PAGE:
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What's the deal with Lz?

  1. Dec 19, 2004 #1
    In the hydrogen atom, I believe most people are familiar with the following three equations:
    L^2 (psi) = l*(l+1)*hbar^2*(psi)
    Lz (psi) = ml*hbar*(psi)
    H (psi) = -1/n^2*junk*(psi)
    where L^2, Lz, and H are the linear operators for total angular momentum squared, angular momentum about the z-axis, and energy. I'm comfortable with eigenvalues, eigenvectors, etc. The thing I don't understand, however, is what Lz really is. Since our choice of axes is completely arbitrary, I could have just as easily chosen Lx to be Lz. But of course, if I know Lz, I can not possibly know anything about Lx (other than, perhaps, its maximum value).

    I gues what I'm asking is the following: is Lz just a way to say, that if we were to measure the angular momentum of an electron about a certain axis (which we'll call z) it can only have values of ml*hbar, and once we know what Lz is, we can't possibly know anything about Lx and Ly?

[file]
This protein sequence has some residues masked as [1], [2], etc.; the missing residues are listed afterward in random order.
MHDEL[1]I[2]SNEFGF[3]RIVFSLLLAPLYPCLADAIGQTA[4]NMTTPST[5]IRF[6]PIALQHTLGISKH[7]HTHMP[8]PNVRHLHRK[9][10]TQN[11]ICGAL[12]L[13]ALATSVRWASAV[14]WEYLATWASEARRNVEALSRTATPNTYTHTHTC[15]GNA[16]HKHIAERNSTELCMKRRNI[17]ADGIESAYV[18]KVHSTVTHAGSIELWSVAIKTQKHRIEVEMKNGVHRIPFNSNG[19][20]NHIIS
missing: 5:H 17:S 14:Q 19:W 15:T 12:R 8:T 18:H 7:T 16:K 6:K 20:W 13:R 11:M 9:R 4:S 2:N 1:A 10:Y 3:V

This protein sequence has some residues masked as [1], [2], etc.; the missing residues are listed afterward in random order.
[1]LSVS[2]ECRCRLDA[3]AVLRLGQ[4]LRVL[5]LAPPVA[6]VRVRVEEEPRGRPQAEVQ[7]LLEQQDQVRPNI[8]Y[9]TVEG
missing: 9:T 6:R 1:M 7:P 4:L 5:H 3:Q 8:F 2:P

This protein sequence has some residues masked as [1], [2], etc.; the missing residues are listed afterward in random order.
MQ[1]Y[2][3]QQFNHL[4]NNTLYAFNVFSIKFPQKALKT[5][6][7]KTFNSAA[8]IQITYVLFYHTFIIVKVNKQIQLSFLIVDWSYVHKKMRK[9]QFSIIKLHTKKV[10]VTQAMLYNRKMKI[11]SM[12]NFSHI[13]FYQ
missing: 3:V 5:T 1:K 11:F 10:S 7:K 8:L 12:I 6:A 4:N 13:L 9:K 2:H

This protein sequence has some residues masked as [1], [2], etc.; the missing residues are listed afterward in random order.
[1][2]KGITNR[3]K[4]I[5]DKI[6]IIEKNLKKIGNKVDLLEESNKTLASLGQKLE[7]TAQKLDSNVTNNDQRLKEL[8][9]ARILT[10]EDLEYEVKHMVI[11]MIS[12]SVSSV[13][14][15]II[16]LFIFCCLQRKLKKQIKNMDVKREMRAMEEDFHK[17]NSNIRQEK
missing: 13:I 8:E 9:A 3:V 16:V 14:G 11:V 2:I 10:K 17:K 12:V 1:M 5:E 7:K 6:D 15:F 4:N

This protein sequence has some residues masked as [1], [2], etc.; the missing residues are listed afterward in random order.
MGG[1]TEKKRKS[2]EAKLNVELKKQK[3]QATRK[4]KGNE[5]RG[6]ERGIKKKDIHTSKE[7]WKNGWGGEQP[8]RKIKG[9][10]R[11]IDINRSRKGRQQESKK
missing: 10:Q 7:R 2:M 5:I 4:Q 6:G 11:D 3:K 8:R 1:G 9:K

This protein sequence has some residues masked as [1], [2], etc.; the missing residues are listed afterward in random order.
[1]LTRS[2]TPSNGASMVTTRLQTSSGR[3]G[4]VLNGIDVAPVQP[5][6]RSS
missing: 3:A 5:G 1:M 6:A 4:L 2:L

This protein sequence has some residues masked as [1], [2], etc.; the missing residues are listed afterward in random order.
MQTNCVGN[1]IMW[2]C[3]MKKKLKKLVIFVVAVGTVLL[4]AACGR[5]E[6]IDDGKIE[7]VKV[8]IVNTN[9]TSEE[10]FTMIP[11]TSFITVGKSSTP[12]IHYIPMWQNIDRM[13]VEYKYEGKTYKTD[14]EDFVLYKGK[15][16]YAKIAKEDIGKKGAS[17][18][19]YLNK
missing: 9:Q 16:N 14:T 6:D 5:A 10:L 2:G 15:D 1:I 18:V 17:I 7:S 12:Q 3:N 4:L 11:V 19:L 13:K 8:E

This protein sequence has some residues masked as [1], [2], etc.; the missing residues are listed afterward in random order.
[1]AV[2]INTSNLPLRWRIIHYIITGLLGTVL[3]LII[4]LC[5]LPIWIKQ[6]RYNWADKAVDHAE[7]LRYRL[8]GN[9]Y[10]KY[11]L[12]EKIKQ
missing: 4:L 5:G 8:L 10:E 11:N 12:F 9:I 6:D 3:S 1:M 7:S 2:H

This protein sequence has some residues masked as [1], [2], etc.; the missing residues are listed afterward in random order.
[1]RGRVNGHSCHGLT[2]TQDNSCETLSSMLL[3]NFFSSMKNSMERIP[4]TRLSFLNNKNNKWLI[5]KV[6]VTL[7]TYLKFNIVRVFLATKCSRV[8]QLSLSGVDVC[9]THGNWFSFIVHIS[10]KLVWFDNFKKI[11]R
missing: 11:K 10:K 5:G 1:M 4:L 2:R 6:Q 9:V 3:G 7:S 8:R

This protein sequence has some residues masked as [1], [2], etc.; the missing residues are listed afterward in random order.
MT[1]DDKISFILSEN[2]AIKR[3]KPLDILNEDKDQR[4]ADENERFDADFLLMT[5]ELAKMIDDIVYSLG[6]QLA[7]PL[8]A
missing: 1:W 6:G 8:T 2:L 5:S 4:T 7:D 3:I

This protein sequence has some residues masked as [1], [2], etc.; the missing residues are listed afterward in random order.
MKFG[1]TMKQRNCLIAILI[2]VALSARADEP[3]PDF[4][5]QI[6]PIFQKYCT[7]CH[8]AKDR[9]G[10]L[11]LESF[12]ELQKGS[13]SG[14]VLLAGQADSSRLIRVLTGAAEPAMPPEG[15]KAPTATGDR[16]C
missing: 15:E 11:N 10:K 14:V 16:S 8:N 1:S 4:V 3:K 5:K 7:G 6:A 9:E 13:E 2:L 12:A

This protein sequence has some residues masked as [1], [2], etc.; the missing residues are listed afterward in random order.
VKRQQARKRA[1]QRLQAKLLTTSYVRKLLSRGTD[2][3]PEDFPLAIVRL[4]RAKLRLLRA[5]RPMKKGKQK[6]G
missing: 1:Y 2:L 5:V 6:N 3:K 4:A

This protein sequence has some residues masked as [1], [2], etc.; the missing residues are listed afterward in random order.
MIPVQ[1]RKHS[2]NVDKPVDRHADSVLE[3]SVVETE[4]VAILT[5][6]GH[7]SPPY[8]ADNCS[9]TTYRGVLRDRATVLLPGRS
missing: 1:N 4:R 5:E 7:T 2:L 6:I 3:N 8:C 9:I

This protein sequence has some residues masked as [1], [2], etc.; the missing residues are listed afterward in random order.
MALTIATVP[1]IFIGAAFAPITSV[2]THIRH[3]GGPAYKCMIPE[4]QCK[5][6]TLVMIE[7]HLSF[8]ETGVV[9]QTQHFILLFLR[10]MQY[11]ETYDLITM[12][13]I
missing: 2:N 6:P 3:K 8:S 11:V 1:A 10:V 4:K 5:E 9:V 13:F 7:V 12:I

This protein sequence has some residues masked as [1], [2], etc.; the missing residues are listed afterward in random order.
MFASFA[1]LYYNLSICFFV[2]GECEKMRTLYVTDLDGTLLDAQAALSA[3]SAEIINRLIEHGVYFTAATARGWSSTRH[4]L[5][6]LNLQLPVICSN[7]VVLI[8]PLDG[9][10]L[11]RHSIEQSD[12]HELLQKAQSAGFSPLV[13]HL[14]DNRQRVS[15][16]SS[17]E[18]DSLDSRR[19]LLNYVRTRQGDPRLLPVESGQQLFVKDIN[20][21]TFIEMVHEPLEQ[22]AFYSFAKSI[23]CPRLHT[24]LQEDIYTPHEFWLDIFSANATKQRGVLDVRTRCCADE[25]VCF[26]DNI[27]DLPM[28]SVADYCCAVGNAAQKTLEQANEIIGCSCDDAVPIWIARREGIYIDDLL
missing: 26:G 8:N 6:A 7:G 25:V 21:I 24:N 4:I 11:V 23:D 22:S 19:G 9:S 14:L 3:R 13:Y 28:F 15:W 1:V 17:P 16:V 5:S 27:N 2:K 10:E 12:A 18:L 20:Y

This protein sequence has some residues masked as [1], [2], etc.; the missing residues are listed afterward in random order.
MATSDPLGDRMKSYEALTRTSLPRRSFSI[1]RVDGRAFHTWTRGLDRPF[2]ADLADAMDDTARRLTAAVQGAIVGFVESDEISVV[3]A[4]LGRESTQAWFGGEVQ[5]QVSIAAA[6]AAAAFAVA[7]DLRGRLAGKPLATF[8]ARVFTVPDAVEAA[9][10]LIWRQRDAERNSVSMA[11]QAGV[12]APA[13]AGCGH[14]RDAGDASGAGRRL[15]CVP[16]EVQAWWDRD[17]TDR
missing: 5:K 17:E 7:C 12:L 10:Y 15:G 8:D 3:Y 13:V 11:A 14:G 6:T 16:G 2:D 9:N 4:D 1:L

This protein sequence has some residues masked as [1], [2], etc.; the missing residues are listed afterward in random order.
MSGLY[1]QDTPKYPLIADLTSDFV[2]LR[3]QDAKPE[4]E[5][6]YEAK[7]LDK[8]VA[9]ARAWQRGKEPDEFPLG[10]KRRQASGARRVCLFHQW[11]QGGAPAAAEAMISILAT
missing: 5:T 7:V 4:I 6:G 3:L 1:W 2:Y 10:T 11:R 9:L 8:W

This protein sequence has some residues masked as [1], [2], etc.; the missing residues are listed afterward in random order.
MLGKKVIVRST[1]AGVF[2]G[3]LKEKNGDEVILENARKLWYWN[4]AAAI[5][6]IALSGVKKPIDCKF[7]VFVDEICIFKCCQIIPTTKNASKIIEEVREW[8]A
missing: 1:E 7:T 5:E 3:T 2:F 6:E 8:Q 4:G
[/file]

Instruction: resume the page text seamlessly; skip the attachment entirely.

I'd really appreciate it if somebody could straighten this out for me.
  2. jcsd
  3. Dec 19, 2004 #2


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    Yes, our choice of axes is of course completely arbitrary.

    [itex]L_x,L_y[/itex] and [itex]L_z[/itex] do not commute, but they DO commute with [itex]L^2[/itex]. So we can find a complete basis of eigenvectors common to [itex]L^2[/itex] and an axis. So we have to make a choice, [itex]L_z[/itex] is used for convenience.

    If you measured [itex]L_z[/itex], then the electron will be in an eigenstate of [itex]L_z[/itex]. Now try to see what the probabilities are of getting [itex]m_l\hbar[/itex] when measuring [itex]L_x[/itex].
    (Use [itex]L_x=\frac{1}{2}(L_++L_-)[/itex])
  4. Dec 19, 2004 #3


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    Sorry,Galileo,but i just couldn't help myself. :tongue2:
    So,this convention is one of the many more encountered in physics.Think about the old famous conventions regarding the magnetic field (induction) [itex] \vec{B} [/itex].Both in electrodynamics (charged particle in magnetic/electromagnetic field) and in QM (Zeeman effect (normal/anomal)) it's always chosen along "Oz(=Ox_{3})" axis.I don't know why,i never met the guys who did that. :wink: You'll have to accept it,the same way you accepted those wicked conventions in geometrical optics,that convention for the sign of work in thermodynamics and many more.

    A physicist's mind is twisted in uncountable ways... :cool:

    Last edited: Dec 19, 2004
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